The lawsuit was filed in federal court in San Francisco, CA and "seeks monetary relief for those whose data was wrongly shared, and injunctive relief to prevent continued privacy abuses."
When users connect their Facebook account with FarmVille, the following disclaimer is displayed:
FarmVille is requesting permission to do the following:
Access my basic information
Includes name, profile picture, gender, networks, user ID, list of friends, and any other information I've shared with everyone.
The class action suit might have some merit if Zynga has been selling any "personally identifiable information" to third-parties, but if not, the suit might get thrown out.
"This appears to be another example of an online company failing the American public with empty promises to respect individual privacy rights," explained Michael Aschenbrener of Edelson McGuire LLC, co-lead attorney for the class action. It could be.
In any case, when your personal information is involved, do yourself a favor and actually read what you're agreeing to on the Internet.
Could this become the first chink in the armor of the EULA?
two different animals. the former being about a document from a particular company regarding what they will and wont do with your 'basic data'. the latter a License attached to a good or service about what the consumer is allowed to do with said company's product.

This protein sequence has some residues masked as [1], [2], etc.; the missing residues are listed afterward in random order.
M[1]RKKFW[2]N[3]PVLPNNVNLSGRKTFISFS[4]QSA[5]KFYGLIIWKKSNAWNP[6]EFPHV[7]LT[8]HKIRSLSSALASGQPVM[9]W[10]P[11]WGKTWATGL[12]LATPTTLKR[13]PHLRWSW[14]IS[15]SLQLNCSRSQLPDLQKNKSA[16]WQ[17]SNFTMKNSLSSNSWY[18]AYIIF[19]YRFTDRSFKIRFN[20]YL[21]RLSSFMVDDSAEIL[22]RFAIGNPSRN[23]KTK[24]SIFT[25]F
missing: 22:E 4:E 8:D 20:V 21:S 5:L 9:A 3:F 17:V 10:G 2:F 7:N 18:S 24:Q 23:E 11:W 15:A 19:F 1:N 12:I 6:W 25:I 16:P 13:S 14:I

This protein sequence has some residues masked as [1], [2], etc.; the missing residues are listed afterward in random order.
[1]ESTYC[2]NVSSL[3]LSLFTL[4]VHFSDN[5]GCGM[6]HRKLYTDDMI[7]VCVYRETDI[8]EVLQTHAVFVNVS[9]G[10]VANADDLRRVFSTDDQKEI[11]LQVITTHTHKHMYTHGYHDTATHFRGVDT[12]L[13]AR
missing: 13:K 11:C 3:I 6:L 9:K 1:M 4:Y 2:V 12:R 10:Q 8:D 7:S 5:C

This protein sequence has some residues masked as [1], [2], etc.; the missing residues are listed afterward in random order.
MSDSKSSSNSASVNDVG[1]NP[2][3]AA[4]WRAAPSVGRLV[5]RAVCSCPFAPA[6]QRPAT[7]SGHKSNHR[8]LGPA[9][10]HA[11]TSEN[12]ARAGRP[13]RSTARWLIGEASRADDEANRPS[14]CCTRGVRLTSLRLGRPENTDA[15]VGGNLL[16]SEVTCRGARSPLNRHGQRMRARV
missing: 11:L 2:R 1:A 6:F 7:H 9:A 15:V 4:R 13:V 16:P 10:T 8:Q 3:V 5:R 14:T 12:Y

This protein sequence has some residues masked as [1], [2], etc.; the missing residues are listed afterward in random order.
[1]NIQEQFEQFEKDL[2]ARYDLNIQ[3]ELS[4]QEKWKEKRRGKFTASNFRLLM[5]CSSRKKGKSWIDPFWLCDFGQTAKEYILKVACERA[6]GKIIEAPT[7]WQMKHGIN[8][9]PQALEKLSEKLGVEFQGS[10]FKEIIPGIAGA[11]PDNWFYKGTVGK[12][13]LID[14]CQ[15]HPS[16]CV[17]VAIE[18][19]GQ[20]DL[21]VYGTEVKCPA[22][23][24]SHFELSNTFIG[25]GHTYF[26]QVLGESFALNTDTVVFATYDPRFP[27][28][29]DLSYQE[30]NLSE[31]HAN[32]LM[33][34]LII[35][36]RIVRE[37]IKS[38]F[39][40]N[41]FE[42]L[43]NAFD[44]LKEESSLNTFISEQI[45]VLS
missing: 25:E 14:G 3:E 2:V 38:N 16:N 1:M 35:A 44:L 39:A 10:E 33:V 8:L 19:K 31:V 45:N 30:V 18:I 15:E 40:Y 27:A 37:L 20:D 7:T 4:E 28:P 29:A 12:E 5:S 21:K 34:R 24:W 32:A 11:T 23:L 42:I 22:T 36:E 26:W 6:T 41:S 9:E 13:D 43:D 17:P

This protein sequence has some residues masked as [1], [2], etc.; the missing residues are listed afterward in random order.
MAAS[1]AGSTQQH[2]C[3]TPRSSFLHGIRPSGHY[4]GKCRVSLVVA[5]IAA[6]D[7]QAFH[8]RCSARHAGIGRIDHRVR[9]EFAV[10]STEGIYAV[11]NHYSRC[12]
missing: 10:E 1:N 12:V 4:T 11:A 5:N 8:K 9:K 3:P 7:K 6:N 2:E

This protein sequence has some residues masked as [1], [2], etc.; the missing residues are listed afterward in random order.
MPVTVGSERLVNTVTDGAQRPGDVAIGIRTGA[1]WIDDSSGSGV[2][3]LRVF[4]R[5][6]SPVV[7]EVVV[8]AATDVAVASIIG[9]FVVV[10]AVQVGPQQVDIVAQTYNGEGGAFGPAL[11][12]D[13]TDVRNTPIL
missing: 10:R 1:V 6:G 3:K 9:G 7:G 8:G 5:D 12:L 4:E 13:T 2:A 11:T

Terms of Service already had a chink put into it, when Linden Labs tried to hide behind it in the lawsuits against them / Secondlife, and the courts ruled the ToS was to confusing for the average person to be legally binding.
That's inaccurate. Bragg v. Linden included a ruling that the "Mandatory Arbitration" clause (the part that prevents you from suing LInden) was nonenforceable. That's quite different from proclaiming a ToS "too confusing" to be binding; it just means that Linden can't require you to sign away all right to pursue legal action. The case itself was settled out of court.